Ambassador Portman expressed optimism about the potential to reach a comprehensive agreement with China on trade in textiles and apparel. A deal that produces a predictable level of Chinese apparel and textile imports is broadly desired as it would simplify business plans for all parties and therefore help profitability. 

Portman said that he is prepared to walk away from a bad deal and that the US intends to retain its right to use the textile safeguard mechanism. So far, the Bush Administration has acted on 9 safeguard petitions, restricting growth in Chinese imports to 7.5% in the safeguard categories for the rest of this year.

The US and China met twice in August and press reports out of China indicate that another session could be held as early as next week.

EU, China Agree on Blocked Textiles

European Union member states endorsed the outcome of the negotiations with China held earlier this month in Beijing.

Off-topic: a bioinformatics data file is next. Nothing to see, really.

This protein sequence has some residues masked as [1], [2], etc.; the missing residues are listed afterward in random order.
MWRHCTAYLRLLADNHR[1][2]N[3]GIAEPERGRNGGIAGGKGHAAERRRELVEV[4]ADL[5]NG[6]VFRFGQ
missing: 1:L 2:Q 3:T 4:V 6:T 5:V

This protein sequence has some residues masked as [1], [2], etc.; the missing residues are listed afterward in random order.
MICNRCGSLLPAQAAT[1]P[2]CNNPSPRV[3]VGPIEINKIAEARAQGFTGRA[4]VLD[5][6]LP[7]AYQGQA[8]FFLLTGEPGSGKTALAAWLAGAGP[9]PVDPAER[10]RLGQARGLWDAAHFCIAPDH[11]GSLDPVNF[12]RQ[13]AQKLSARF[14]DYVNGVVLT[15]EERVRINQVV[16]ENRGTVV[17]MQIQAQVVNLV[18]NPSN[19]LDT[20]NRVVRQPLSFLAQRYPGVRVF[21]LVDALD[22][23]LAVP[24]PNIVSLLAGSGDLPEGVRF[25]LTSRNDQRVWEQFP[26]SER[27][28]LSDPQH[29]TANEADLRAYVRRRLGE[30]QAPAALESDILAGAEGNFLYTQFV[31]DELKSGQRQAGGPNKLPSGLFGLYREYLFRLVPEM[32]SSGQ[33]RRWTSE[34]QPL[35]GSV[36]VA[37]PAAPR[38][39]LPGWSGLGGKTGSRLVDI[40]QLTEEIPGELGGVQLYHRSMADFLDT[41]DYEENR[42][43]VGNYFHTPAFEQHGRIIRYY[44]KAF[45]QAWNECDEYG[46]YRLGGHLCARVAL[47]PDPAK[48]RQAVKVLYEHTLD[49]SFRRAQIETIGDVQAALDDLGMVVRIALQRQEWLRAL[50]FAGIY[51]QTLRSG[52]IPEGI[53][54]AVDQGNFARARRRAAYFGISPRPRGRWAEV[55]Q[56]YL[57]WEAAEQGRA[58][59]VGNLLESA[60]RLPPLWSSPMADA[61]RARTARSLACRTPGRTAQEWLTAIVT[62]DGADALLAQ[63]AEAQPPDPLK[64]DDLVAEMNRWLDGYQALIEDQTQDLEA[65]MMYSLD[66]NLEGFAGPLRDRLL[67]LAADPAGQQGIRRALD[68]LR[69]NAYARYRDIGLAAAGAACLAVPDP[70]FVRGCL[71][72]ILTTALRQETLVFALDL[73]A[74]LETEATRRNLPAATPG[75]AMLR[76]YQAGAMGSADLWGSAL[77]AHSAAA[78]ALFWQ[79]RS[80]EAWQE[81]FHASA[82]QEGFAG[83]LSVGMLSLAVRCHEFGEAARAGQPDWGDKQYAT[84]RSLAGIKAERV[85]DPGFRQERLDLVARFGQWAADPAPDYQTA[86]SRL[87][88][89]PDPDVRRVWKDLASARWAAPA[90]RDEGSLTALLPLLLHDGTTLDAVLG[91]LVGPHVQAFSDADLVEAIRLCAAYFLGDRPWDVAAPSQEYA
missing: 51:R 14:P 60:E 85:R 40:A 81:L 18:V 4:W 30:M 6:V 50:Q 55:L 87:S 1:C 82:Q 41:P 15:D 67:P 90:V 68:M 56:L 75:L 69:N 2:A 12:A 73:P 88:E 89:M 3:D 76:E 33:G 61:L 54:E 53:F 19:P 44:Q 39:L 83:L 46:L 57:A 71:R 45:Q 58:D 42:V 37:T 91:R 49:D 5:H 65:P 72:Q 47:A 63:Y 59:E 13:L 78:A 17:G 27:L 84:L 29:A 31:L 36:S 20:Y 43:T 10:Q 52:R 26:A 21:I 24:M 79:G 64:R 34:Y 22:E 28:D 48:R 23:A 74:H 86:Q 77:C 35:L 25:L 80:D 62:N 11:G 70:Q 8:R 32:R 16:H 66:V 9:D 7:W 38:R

The agreement will allow the issuance of the necessary import licenses and the release into free circulation of the blocked textiles from China, which totals approximately 87 million pieces.

In the agreement, half of the goods are simply unblocked and allowed to enter outside the limit imposed in '05. The remaining half will be allowed to enter but will count against the '06 quotas. The agreement also provides for new flexibility in quota administration, such as allowing 5% of advance use, 7% of carry over, and 4% of inter-category transfers among certain product categories, in order to avoid similar problems in the future.

Prices Effective September 9-15, 2005

Adjusted World Price, SLM 11/16

38.56 cents


Coarse Count Adjustment

0.00 cents

Current Step 2 Certificate Value

4.76 cents

Marketing Loan Gain Value

13.44 cents

Import Quotas Open


Step 3 Quotas (480-lb. bales)


ELS Payment Rate

 0.00 cents

*No Adjustment Made Under Step I
Five-Day Average
Current 3135 c.i.f. Northern Europe

 54.04 cents

Forward 3135 c.i.f. Northern Europe

 No Quote

Coarse Count c.i.f. Northern Europe

52.94 cents

Current US c.i.f. Northern Europe

58.80 cents

Forward US c.i.f. Northern Europe

No Quote

2004-05 Weighted Marketing-Year Average Farm Price  
Year-to-Date (August-mid-July)

42.85 cents


**August-July average price used in determination of counter-cyclical payment